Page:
Current Progressive Dairyman digital edition
Advertisement

Johnsons convert barn to tunnel ventilation

Progressive Dairyman Editor Peggy Coffeen Published on 18 October 2018
Twenty-four fans provide an average 7.5 mph wind speed

From hot and muggy summer nights to frosty winter mornings, Minnesota is known for weather extremes. But at Johnson’s Rolling Acres near Rushford, the cows can’t tell the difference.

Earlier this year, the Johnsons turned a naturally ventilated freestall barn into a tunnel-ventilated facility, allowing them to maintain a more consistent environment year-round. The barn, which was constructed for 750 cows in 2000, was structurally sound, yet it failed to provide adequate cooling and air flow for cows due to obstruction from an adjacent building.

advertisement

advertisement

trinity Johnson“Natural ventilation never worked well in this barn,” said Trinity Johnson, who manages the dairy side of the operation. “We had 32 fans running in the barn, but it didn’t help.”

After expanding to 1,250 cows and putting up a cross-vent barn in 2012, it became even more apparent mechanical ventilation could offer benefits with cooling and climate control far beyond what the original freestall could provide.

Enclosed the naturally ventilated freestall barn

The Johnsons were pleased with the noticeable effect of a cooling wall running the length of one side of this barn combined with fans along the opposite wall to pull the chilled air across the width of the building. According to Trinity, temperatures in the cross-vent barn are typically 10ºF to 12ºF cooler than outside.

The concept of a controlled environment appealed to the Johnsons as they made plans to upgrade the nearly 20-year-old six-row barn. They decided to capitalize on the existing structure by incorporating what they had learned about mechanical ventilation in the enclosed cross-vent facility.

advertisement

“We closed it up and tunnel-vented it to create a controlled environment,” Trinity said.

The transformation required multiple steps, including replacing curtain sidewalls with smoke paneling and adding 96 feet onto the end of the barn. This not only created an end wall for 24 exhaust fans, but it also made room to house and cool far-off dry cows.

Johnson noted they went with direct-drive fans, and they hope to enjoy reduced maintenance time and costs from not having to replace belts and bearings. The fans are set to incrementally ramp up or down in speed based off temperature, which should also help with controlling energy costs.

To prevent warm, stale air during colder weather, additional fans are located along the ridge of the roof, and small inlets with curtains are strategically placed along the walls, just under the eaves.

Inside the barn, baffles are located every 48 feet to increase air speed as fans pull air the length of the barn. This creates an average wind speed of 7.5 mph (4 mph over top of the cows and 10.5 mph in the feed alley). Flexible belting hangs from the clear polycarbonate panels to allow clearance under the baffles for the TMR truck and sand shooter.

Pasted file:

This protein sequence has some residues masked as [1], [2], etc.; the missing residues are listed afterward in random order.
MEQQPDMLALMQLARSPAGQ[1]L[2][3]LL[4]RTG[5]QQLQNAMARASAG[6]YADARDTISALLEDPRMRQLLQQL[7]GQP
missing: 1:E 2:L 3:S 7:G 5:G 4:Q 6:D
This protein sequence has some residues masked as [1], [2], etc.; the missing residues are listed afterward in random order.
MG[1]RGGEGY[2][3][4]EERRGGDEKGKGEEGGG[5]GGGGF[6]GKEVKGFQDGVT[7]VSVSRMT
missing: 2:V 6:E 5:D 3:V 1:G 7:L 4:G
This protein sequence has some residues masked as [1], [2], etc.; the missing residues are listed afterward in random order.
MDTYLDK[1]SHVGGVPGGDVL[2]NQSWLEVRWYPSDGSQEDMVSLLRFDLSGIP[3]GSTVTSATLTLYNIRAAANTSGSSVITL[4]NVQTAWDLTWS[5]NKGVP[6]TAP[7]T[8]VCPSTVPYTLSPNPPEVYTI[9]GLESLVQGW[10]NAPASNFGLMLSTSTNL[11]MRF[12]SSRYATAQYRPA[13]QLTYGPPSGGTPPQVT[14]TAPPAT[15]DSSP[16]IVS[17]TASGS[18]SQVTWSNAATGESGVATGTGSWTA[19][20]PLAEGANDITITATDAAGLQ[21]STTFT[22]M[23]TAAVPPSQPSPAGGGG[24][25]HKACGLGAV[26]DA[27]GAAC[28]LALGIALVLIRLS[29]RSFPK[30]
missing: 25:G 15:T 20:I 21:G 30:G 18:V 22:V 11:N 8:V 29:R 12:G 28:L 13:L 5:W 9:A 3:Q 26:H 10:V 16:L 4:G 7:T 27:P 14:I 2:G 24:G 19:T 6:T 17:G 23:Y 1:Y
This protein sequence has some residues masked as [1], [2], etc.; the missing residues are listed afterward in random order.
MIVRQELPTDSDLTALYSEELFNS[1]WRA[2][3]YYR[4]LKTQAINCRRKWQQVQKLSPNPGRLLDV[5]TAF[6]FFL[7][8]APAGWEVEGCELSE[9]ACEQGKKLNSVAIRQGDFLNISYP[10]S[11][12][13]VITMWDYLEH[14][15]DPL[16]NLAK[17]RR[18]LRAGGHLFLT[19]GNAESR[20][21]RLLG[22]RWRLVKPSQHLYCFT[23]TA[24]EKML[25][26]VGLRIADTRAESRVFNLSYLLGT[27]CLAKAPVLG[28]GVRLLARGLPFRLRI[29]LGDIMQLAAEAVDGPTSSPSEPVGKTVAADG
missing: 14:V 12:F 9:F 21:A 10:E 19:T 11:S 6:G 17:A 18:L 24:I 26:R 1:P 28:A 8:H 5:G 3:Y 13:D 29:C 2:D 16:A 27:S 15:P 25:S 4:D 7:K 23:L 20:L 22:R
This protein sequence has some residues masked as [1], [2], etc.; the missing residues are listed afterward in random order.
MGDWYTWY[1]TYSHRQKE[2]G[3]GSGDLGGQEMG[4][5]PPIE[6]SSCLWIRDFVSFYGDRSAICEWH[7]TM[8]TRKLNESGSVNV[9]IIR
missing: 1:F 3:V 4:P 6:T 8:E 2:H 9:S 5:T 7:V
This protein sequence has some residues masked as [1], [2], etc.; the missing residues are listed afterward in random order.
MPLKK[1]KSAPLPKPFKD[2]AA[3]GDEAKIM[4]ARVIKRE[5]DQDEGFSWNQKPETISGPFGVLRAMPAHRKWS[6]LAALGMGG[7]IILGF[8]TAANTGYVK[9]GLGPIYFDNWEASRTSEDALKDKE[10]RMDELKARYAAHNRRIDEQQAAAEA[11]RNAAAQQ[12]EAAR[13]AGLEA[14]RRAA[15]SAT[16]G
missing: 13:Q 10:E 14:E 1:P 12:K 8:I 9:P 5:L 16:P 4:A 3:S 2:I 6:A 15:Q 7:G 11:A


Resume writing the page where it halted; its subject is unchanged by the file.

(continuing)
Glexible balting hangs from the clear polycarbonate panels

advertisement

The 32 circulating fans once used to assist natural ventilation still hang over the stalls in the barn but, even through the dog days of the first summer since closing it up, Johnson has yet to turn them on. A sprinkler system supplements cooling efforts.

Johnson looks forward to multiple benefits from the changes made to the barn, particularly related to cooling dry cows and further improving reproduction. “In this barn, we are hoping to improve preg rates over the previous drops we’d experience in the summer,” he said.

Though a fan of the cross-vent barn, Johnson has found a happy medium with the savings in building and operational costs of the now-tunnel-ventilated barn, noting it achieved the same purpose. He concluded, “We are able to control Mother Nature.”  end mark

PHOTO 1: Twenty-four fans provide an average 7.5 mph wind speed in the barn.

PHOTO 2: Trinity Johnson is one of three junior partners who make up the third generation on Johnson’s Rolling Acres. Brothers Mark, Brad and Richard Johnson comprise the senior partnership, carrying on a tradition started by their father, Leroy Sr., a half-century ago with 36 cows. 

PHOTO 3: The Johnsons enclosed the naturally ventilated freestall barn built in 2000 by adding paneling along the length of both sides of the building.

PHOTO 4: Flexible belting hangs from the clear polycarbonate panels to allow clearance under the baffles for the TMR truck and sand shooter. Photos by Peggy Coffeen.

Johnson’s Rolling Acres was a featured dairy on the ABS Global Experience tours held Sept. 11-14.

Peggy Coffeen
  • Peggy Coffeen

  • Editor
  • Progressive Dairyman
  • Email Peggy Coffeen

Before commenting on our articles, please note our Terms for Commenting.

LATEST BLOG

LATEST NEWS